Thursday, June 27, 2019
Second Firing + The Potters Cast
My latest batch of ceramics went through its first firing cycle which is called bisque. My kiln fires for about 8 hours and then cools down for a couple days. I unload it all onto my studio table. This latest firing has 30 small vases that I plan to take to the farmers market and sell at our Leyden Glen Farm booth. Cut flowers are very popular at our market with about 5 different stands featuring all kinds of beautiful blooms. I thought it would be perfect to have small vases to complement the flowers others are selling. I hope to debut them this coming weekend.
After the bisque firing, the next step is to coat each piece in a clear glaze. I use a shiny clear glaze from Amaco called LG-10. I paint it onto all sides of each piece so that the entire piece becomes covered in gloss.
The clay I use is called earthenware and it is low-fire (different from porcelain and stoneware which needs a higher temperature to mature). I love this clay because it is smooth and easy to work (sometimes called plastic). It has no grog (little bits that are added to stoneware which I find annoying when throwing). Because it is low fire, the kiln doesn't have to get as hot so it is less expensive to fire and fires quicker. The underglaze colors fire very bright and vivid.
Many earthenware pieces "sweat". You probably have some vases that leave rings on your wooden furniture - that means they are sweating. To combat the pots sweating and ruining furniture which leave a water ring, I cover the bottoms in glaze. It adds a step to glazing but I think it is worth it. When loading the kiln, I raise each piece on something called stilts that are pieces of high fire clay with needles sticking out of them. The little needles keep the pot from fusing to the stilt and only leave a little mark that I sand off before selling them.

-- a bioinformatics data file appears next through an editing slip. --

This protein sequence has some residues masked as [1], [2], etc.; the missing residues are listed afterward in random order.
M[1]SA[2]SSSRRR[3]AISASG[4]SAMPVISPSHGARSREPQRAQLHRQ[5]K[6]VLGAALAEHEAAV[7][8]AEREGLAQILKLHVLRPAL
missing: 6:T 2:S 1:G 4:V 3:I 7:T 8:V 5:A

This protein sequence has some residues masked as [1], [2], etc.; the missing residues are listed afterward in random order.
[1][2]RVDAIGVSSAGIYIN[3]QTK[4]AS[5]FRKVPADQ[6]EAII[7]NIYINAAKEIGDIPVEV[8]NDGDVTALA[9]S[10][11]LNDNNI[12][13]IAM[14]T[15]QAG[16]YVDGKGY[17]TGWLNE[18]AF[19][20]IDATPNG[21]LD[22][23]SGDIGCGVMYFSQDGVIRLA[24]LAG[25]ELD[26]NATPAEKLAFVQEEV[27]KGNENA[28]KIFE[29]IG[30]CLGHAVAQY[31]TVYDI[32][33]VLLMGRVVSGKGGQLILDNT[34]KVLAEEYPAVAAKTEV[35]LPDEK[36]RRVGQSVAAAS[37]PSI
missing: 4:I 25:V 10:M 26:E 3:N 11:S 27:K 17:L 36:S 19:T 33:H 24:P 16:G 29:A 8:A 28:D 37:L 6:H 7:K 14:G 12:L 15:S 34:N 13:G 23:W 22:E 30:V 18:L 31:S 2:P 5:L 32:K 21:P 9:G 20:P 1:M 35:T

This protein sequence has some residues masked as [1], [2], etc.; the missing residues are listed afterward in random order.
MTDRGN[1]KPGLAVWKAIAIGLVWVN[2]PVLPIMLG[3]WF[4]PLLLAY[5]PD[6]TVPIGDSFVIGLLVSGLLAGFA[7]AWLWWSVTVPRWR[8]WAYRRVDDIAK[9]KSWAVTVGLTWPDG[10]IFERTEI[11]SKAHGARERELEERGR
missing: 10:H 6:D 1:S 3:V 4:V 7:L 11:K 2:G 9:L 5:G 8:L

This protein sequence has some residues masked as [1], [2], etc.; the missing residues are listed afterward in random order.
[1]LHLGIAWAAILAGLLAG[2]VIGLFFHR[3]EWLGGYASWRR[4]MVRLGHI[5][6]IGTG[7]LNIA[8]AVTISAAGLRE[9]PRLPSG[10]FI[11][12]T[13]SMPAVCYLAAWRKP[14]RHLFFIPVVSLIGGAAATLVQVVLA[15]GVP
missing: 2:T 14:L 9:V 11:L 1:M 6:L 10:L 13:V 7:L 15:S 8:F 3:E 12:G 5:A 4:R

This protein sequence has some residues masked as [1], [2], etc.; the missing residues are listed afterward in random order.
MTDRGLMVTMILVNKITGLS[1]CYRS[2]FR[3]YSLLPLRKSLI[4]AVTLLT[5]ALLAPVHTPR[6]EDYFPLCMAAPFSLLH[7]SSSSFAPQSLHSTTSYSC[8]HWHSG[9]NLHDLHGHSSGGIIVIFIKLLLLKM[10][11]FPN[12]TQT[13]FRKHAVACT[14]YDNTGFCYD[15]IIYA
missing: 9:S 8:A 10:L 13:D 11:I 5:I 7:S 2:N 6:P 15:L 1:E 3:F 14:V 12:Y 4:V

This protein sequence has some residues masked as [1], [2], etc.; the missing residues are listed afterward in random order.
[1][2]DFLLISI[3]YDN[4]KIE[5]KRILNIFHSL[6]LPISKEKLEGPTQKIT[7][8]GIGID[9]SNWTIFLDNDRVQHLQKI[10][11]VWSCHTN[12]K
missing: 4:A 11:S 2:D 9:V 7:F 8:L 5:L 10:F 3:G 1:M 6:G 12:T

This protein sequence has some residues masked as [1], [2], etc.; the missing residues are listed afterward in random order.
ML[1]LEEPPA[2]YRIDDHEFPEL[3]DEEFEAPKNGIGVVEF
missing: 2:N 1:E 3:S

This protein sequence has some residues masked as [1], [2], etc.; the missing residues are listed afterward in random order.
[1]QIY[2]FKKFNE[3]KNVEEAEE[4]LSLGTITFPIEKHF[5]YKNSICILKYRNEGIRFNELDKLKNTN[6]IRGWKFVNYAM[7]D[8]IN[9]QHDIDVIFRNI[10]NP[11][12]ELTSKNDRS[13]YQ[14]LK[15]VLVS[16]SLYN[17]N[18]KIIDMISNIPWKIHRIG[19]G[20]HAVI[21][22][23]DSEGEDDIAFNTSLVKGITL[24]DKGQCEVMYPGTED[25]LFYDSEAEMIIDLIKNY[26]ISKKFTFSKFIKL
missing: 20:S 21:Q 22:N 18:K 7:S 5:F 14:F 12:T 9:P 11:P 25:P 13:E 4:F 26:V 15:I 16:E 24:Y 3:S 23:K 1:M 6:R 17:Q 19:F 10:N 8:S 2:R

Because I am not a "trained potter" (i.e. I didn't go to college for this), I have had to learn a lot of this myself. Before the internet, it was pretty impossible to figure things out but now there are thousands of pottery videos that I can watch. There is also a growing ceramics community on Instagram. It seems to be a friendly and supportive community and although I don't add much - there are many potters I follow and watch what they are making. Unlike the knitting/crochet/Ravelry community, there does not seem to be too much nastiness nor politics mixed in. Let's hope it stays that way.
Handmade ceramics seem to be having their "moment". There are so many people who want to learn how to make pottery or have started collecting it. There are amazing ceramic artists out there. It is fun to be a part of this growing community. I listen to a great podcast called "The Potters Cast." You might want to add it to your podcast feed. They are interesting interviews and I always learn something. Here is the link to find The Potters Cast.
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